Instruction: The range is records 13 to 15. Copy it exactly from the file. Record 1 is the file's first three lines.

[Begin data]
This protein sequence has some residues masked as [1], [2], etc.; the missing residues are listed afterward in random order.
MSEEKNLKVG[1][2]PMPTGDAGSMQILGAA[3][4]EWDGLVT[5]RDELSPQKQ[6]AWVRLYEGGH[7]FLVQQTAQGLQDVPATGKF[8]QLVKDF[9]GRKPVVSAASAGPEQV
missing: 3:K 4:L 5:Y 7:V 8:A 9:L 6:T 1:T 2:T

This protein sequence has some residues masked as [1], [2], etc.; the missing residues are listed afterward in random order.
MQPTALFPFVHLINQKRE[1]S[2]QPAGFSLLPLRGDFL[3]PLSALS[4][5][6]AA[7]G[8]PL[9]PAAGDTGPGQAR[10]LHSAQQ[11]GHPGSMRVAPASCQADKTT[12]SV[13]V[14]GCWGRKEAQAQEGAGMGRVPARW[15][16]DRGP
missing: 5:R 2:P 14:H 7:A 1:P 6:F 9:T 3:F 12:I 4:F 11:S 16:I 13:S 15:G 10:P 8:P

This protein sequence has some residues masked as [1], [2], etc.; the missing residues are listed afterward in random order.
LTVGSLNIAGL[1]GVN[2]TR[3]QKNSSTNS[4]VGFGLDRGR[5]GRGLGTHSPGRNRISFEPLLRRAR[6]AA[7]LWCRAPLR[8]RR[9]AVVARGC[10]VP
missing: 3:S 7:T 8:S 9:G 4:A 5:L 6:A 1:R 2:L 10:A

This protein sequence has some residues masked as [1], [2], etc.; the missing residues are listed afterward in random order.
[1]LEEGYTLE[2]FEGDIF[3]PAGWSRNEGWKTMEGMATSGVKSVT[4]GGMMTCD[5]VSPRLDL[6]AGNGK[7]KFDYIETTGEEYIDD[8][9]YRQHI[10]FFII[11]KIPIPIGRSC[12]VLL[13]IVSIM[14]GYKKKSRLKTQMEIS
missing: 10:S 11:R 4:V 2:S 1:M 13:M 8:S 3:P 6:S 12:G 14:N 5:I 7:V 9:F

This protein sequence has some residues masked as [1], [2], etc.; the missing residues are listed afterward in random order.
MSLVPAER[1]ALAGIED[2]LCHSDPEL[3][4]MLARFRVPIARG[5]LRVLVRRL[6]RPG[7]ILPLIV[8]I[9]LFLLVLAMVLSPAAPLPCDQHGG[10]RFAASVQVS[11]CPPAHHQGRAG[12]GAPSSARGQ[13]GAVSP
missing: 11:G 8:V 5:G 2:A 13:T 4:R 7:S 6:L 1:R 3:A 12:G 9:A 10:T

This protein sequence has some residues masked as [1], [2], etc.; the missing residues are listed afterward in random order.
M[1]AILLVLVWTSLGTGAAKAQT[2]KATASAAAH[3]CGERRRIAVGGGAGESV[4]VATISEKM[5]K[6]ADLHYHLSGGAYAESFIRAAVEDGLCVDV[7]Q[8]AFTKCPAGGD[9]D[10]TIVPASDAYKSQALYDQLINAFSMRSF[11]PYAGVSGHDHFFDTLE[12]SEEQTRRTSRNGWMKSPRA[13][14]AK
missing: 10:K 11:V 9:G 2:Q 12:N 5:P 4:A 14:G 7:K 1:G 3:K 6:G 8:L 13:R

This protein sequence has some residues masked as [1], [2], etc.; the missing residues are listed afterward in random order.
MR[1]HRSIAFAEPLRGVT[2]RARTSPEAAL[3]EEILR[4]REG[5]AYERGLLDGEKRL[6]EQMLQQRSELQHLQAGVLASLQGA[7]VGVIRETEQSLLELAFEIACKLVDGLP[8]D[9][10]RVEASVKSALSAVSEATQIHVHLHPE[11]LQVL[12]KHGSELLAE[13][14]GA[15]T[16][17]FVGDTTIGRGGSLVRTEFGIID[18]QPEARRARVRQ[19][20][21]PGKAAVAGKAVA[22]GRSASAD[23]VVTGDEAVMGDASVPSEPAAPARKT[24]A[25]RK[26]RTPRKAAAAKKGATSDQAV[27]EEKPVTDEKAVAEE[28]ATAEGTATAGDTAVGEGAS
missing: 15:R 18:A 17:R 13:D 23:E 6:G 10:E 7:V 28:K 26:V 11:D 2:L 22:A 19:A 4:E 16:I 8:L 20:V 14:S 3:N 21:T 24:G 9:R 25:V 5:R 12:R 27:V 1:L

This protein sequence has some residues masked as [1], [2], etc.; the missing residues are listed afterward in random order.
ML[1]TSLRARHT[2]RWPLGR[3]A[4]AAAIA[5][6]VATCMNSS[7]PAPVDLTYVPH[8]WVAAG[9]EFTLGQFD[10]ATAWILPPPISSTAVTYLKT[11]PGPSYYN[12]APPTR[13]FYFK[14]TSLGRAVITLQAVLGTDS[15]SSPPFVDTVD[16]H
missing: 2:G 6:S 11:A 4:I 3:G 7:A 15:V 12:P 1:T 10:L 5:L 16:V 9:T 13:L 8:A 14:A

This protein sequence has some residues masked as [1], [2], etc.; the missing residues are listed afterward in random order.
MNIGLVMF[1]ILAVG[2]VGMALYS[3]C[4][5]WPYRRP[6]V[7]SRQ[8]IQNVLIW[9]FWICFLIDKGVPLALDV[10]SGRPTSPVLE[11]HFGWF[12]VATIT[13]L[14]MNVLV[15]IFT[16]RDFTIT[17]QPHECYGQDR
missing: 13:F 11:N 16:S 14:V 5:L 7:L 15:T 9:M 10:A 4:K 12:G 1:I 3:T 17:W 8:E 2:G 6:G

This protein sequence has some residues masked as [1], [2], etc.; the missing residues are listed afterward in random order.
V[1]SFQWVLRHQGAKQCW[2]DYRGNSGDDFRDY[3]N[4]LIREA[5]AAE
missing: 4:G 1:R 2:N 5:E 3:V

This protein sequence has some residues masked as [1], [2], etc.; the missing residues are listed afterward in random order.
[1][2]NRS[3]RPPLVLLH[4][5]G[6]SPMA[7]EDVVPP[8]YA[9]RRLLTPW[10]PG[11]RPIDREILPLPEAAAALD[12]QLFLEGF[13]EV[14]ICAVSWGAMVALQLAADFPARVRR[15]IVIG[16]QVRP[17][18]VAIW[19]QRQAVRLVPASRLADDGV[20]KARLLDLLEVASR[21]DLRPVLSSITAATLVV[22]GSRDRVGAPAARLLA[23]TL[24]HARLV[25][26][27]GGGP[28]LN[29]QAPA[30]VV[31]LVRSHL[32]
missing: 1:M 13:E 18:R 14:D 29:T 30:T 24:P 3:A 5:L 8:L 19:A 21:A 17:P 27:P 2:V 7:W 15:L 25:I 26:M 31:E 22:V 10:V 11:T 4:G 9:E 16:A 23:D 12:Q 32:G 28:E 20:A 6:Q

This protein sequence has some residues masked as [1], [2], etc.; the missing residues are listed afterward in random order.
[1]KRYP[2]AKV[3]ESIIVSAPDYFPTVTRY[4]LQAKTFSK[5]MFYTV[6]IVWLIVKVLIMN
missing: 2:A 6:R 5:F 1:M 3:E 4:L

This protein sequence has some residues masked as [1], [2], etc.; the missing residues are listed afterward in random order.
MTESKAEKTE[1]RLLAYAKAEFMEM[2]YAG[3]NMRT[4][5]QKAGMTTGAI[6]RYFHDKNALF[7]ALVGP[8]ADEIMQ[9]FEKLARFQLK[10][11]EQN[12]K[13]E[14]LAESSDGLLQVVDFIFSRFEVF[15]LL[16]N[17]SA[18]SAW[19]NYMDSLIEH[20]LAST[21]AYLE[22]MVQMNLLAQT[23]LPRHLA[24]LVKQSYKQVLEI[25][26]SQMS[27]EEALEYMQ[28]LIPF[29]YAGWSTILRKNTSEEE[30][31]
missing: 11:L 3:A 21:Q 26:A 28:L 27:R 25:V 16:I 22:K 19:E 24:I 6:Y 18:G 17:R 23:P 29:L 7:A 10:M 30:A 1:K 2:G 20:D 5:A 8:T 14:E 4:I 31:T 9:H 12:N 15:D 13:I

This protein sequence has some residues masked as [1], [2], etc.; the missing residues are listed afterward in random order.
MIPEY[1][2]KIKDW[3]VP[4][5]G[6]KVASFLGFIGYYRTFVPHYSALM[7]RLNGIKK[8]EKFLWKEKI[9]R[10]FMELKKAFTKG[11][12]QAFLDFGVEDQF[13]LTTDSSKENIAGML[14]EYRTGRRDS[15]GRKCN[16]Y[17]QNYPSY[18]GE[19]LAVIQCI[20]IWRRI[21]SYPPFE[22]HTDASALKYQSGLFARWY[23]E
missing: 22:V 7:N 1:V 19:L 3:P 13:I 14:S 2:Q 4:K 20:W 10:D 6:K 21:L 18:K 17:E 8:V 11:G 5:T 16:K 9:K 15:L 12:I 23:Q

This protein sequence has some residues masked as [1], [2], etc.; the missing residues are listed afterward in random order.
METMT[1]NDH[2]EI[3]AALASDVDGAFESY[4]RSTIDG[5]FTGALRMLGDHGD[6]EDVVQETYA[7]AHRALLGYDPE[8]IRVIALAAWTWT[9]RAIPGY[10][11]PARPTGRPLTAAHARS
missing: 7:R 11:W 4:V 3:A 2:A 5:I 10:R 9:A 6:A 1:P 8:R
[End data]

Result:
This protein sequence has some residues masked as [1], [2], etc.; the missing residues are listed afterward in random order.
MTESKAEKTE[1]RLLAYAKAEFMEM[2]YAG[3]NMRT[4][5]QKAGMTTGAI[6]RYFHDKNALF[7]ALVGP[8]ADEIMQ[9]FEKLARFQLK[10][11]EQN[12]K[13]E[14]LAESSDGLLQVVDFIFSRFEVF[15]LL[16]N[17]SA[18]SAW[19]NYMDSLIEH[20]LAST[21]AYLE[22]MVQMNLLAQT[23]LPRHLA[24]LVKQSYKQVLEI[25][26]SQMS[27]EEALEYMQ[28]LIPF[29]YAGWSTILRKNTSEEE[30][31]
missing: 11:L 3:A 21:Q 26:A 28:L 27:R 25:V 16:I 22:K 19:E 24:I 6:Y 18:G 17:R 23:P 29:L 7:A 10:M 30:A 1:K 2:G 20:D 5:A 8:T 14:E 4:I 31:T 9:H 12:N 15:D 13:I

This protein sequence has some residues masked as [1], [2], etc.; the missing residues are listed afterward in random order.
MIPEY[1][2]KIKDW[3]VP[4][5]G[6]KVASFLGFIGYYRTFVPHYSALM[7]RLNGIKK[8]EKFLWKEKI[9]R[10]FMELKKAFTKG[11][12]QAFLDFGVEDQF[13]LTTDSSKENIAGML[14]EYRTGRRDS[15]GRKCN[16]Y[17]QNYPSY[18]GE[19]LAVIQCI[20]IWRRI[21]SYPPFE[22]HTDASALKYQSGLFARWY[23]E
missing: 22:V 7:N 1:V 19:L 3:P 13:I 14:S 2:Q 4:K 20:W 10:D 6:K 21:L 18:K 17:E 8:V 11:G 5:T 16:K 9:K 15:L 12:I 23:Q

This protein sequence has some residues masked as [1], [2], etc.; the missing residues are listed afterward in random order.
METMT[1]NDH[2]EI[3]AALASDVDGAFESY[4]RSTIDG[5]FTGALRMLGDHGD[6]EDVVQETYA[7]AHRALLGYDPE[8]IRVIALAAWTWT[9]RAIPGY[10][11]PARPTGRPLTAAHARS
missing: 7:R 11:W 4:V 3:A 2:A 5:I 10:R 9:A 6:A 1:P 8:R